Now showing items 1-5 of 5

    • Electrochemical activation of the natural catalytic cycle of cytochrome p450s in human liver microsomes 

      Wasalathanthri, Dhanuka P.; Malla, Spundana; Faria, Ronaldo C.; Rusling, James F. (Wiley-Blackwell, 2012-10-16)
      The natural catalytic cycle of cytochrome (cyt) P450 enzymes in human liver microsome (HLM) films was activated electrochemically via the electron transfer sequence electrode -> cyt P450 reductase (CPR)-> cyt ...
    • Electrochemiluminescence arrays for studies of metabolite-related toxicity 

      Bano, Kiran; Rusling, James F. (Wiley-Blackwell, 2016-06-01)
      This article reviews recent progress from our laboratory in electrochemiluminescence (ECL) arrays designed for screening toxicity-related chemistry of chemical and drug candidates. Cytochrome P450s and metabolic bioconjugation ...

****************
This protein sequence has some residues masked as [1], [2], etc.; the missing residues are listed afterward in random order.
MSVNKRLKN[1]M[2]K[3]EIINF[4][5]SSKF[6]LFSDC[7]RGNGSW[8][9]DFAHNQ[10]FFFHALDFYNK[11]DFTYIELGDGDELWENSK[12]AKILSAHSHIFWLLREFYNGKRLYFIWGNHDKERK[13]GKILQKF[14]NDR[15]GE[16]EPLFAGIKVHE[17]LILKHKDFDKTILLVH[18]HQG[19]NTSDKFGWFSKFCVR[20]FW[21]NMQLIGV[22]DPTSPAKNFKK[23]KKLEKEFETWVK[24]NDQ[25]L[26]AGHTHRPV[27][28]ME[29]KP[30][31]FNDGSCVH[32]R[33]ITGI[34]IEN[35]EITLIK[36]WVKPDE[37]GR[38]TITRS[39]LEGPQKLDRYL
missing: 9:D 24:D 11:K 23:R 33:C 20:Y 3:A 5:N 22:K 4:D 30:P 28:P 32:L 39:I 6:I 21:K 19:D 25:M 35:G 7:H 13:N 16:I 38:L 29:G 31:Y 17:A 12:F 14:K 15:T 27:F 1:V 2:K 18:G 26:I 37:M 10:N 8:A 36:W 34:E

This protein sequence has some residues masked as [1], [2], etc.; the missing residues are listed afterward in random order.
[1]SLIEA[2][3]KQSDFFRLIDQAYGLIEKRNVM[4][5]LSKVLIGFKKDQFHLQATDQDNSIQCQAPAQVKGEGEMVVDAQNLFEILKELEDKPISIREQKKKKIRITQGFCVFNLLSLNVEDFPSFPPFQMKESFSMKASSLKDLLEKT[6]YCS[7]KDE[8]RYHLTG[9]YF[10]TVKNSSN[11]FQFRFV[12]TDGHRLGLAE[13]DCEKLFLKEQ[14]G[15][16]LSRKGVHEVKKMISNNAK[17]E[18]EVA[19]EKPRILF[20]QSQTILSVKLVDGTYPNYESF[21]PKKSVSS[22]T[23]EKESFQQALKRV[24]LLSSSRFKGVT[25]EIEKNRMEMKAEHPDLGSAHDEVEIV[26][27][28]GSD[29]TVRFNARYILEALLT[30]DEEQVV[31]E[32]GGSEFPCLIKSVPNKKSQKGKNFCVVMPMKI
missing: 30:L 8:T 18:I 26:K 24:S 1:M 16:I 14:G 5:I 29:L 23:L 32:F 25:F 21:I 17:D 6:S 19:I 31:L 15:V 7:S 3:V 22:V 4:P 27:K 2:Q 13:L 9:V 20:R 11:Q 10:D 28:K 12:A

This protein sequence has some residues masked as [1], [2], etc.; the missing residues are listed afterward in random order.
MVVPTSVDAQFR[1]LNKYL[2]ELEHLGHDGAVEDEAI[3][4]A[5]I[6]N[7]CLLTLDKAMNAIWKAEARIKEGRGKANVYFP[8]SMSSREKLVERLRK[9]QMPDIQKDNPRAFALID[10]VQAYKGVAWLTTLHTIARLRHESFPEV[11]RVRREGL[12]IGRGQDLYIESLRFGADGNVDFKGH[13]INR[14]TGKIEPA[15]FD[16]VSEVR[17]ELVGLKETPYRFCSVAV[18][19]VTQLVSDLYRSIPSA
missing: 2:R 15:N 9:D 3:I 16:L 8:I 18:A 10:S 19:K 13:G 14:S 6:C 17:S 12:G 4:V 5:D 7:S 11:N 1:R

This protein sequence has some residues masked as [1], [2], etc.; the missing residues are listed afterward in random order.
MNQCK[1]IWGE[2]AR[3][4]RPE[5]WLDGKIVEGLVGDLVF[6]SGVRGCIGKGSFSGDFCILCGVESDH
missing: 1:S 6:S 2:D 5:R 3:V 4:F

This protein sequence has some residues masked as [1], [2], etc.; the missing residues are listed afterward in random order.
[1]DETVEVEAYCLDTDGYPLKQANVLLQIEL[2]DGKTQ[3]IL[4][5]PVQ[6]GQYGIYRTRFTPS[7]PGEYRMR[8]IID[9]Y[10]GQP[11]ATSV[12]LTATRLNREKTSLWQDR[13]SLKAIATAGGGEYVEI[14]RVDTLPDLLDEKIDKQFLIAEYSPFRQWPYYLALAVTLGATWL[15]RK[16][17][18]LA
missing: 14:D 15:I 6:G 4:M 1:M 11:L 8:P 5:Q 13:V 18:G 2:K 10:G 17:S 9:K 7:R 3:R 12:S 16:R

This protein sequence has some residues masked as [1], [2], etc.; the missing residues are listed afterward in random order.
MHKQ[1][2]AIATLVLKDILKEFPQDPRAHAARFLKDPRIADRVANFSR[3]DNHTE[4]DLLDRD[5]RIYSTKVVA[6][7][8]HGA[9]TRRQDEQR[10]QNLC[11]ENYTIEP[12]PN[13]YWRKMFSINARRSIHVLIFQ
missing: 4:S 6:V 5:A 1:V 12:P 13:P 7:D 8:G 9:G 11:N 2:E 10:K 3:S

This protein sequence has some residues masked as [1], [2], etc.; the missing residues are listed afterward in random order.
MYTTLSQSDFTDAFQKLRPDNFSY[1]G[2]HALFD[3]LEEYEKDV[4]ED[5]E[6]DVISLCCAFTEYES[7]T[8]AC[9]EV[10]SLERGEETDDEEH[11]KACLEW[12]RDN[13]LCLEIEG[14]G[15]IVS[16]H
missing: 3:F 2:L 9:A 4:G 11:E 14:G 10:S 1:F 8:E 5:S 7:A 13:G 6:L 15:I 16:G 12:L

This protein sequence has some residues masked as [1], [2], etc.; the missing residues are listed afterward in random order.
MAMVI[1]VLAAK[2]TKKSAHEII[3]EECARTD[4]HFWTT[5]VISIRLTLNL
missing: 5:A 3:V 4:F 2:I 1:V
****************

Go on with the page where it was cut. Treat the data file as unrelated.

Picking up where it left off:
• Microfluidic array for simultaneous detection of dna oxidation and dna-adduct damage 

      Song, Boya; Shen, Min; Jiang, Di; Malla, Spundana; Mosa, Islam M.; Choudhary, Dharamainder; Rusling, James F. (Royal Society of Chemistry (RSC), 2016-01-01)
      Exposure to chemical pollutants and pharmaceuticals may cause health issues caused by metabolite-related toxicity. This paper reports a new microfluidic electrochemical sensor array with the ability to simultaneously detect ...
    • Screening reactive metabolites bioactivated by multiple enzyme pathways using a multiplexed microfluidic system 

      Wasalathanthri, Dhanuka P.; Faria, Ronaldo C.; Malla, Spundana; Joshi, Amit A.; Schenkman, John B.; Rusling, James F. (Royal Society of Chemistry (RSC), 2013-01-01)
      A multiplexed, microfluidic platform to detect reactive metabolites is described, and its performance is illustrated for compounds metabolized by oxidative and bioconjugation enzymes in multi-enzyme pathways to mimic natural ...
    • Voltammetric microwell array for oxidized guanosine in intact ds-dna 

      Song, Boya; Pan, Shenmin; Tang, Chi; Li, Dandan; Rusling, James F. (American Chemical Society (ACS), 2013-11-19)
      Oxidative stress in humans causes damage to biomolecules by generating reactive oxygen species (ROS). DNA can be oxidatively damaged by ROS, which may lead to carcinogenesis. Here we report a microfluidic electrochemical ...